Fifteen patients out of 288 cases with unspecific cytopenia were reported to be effected with HPS (Figure 2).

Figure 2: Percentage of the cases with hemophagocytic syndrome among the patients with unexplained cytopenia (HPS: hemophagocytic syndrome).

Eight patients were male (53.3%) and 7 patients were female (46.7%) with a mean age of 39.7±20.7 (range: 14-72) years at the time of diagnosis (Figure 3).

Figure 3: Percentage of the cases with hemophagocytic syndrome among the patients with unexplained cytopenia stratified by age groups.

The clinical and laboratory findings in patients with HPS are summarized in Table II.

Table II: Clinical and laboratory findings in the patient with hemophagocytic syndrome

The major findings in the microscopic examination of the bone marrow specimens obtained from the patients with HPS were megaloblastic anemia (n=2), chronic granulomatous disease (n=1), and bone marrow sea-blue histiocyte syndrome (n=1).

In terms of bone marrow cellularity, there were 9 cases (60%) with normocellularity, 5 cases (33.3%) with hypercellularity and 1 case (6.7%) with hypocellularity.

Two patients (13.3%) died before the diagnosis of HPS was made. The remaining patients were discharged after appropriate management.


This series showed that almost 5% of the patients with otherwise unexplained progressive cytopenia suffer from HPS. Although the cytopenia is a key finding in patients with HPS, to our knowledge there is no report about the real frequency of this condition among patients with unexplained cytopenia.

In a series by Fukaya et al., 1014 inhospital patients with systemic autoimmune diseases were evaluated as to the presence of HPS. Finally, 30 patients (2.3%) fulfilled the HPS criteria[11].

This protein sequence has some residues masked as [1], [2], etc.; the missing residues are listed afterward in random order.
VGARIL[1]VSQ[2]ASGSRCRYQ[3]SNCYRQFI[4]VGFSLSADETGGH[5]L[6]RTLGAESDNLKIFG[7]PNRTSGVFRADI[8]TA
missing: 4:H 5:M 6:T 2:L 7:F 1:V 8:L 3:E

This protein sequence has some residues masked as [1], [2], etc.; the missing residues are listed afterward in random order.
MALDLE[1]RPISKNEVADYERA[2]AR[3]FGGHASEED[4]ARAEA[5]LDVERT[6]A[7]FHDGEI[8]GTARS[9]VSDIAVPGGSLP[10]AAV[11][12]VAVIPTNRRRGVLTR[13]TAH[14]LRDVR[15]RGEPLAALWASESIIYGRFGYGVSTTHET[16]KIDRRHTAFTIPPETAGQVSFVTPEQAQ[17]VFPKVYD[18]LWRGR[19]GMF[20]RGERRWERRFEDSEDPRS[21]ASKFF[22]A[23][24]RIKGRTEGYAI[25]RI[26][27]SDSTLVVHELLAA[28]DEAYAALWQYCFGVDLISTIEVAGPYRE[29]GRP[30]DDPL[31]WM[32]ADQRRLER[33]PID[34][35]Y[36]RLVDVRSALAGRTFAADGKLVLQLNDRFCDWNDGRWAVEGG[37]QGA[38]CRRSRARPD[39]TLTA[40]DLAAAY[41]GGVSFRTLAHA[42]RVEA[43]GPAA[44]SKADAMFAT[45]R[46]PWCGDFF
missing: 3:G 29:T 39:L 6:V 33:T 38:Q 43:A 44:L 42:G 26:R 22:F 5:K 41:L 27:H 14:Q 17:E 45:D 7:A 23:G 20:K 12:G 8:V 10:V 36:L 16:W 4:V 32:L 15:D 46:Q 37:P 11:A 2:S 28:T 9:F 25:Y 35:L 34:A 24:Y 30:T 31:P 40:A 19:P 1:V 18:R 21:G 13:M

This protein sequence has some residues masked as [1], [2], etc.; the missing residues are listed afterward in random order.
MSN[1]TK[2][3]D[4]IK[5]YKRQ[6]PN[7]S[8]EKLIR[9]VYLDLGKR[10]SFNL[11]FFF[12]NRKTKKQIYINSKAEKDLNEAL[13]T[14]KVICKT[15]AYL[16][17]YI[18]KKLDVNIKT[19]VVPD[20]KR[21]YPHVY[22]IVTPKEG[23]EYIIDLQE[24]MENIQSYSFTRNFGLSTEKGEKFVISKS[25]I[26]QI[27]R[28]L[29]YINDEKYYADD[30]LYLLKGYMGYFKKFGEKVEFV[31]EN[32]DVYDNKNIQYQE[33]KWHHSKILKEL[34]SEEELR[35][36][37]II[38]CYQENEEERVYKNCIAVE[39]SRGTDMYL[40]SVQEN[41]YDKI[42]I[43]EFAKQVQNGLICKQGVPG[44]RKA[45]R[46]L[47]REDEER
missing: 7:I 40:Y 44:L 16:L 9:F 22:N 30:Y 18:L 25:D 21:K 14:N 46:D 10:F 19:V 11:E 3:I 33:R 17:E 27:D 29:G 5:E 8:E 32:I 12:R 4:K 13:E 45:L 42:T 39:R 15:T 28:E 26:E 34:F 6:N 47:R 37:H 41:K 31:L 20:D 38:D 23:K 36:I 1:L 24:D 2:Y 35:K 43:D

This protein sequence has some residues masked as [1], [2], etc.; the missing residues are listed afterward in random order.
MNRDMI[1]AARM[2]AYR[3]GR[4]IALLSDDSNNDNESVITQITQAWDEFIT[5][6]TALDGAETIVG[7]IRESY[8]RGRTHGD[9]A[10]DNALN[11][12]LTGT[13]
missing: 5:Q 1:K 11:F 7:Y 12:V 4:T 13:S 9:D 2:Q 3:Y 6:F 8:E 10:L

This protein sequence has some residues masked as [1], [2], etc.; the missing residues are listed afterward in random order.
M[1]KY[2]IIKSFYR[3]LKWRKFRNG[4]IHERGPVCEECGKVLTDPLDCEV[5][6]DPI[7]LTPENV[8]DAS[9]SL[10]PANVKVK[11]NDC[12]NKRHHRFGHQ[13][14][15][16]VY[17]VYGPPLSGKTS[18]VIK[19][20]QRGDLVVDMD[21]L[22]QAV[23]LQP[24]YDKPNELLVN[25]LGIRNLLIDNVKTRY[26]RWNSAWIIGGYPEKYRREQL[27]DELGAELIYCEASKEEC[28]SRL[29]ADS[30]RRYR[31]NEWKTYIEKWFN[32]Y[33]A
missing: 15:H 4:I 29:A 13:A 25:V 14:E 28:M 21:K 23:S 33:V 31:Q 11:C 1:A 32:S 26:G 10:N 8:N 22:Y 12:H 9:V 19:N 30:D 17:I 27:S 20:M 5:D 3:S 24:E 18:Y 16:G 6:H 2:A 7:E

The male to female ratio was 1.1 in our study. This finding is in line with the previous reports indicating that there is no obvious gender preponderance in cases with HPS[12,13].

The mean age of the patients was 39.7±20.7 (range: 14- 72) years in the present study, with the most common age group 20-29 years. In another study by Ishii et al., the age distribution showed a peak of autoimmune disease- and infection-associated HPS in children, while familial type and lymphoma-associated HPS occurred almost exclusively in infants and the elderly, respectively[14]. Thus, it seems that the age of the patients is a key determiner of the type of HPS.

It should be noted that the possible underlying causes of HPS were not investigated in our study, because it was not part of our objectives. However, the cases with primary HPS were apparently not included because there was another referral centre specialized in pediatric hematologic/oncologic disorders in the region which did not participate in the present study. Further multicenter studies are possibly indicated in this regard to have more definite conclusions drawn.

The main clinical and laboratory findings of the studied patients with HPS were cytopenia, fever, hyperferritinemia, elevated erythrocyte sedimentation rate (ESR), hypertriglyceridemia, organomegaly, deranged (raised) liver enzymes, lymphadenopathy, neurological symptoms, and rash in a decreasing order of frequency. All these findings are in conformity with previous reports[12,15] except for elevated ESR, indicating a role of inflammatory process in some of the patients. This needs to be clarified in further studies.

Before HPS was confirmed and an appropriate therapy started, two patients (13.3%) with HPS died in our series. On the other hand, all the remaining 13 patients were discharged after receiving sufficient treatment. Hence, it may be concluded that first, HPS carries a significant mortality rate if left untreated; and second, HPS is still a great challenge to be timely diagnosed[16,17].

In summary, although HPS is generally considered as a rare entity, the current study showed that this may not be quite accurate at least among patients with otherwise unexplained cytopenia. Likewise, the patients with HPS are possibly a high risk group for early mortality if left untreated[18]. As a consequence, it seems wise for all patients with unexplained cytopenia to undergo a thorough examination for possible presence of HPS.

To the best of our knowledge, this is the first study that deals with the association between unexplained cytopenia and HPS. Due to the heterogeneity of the disease, particularly in terms of its characteristics[14], as well as the race and ethnicity of the patients[9], further controlled investigations may be warranted to have the issue elucidated.


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Keywords : Cytopenia, Lymphohistiocytosis, Hemophagocytic, Prognosis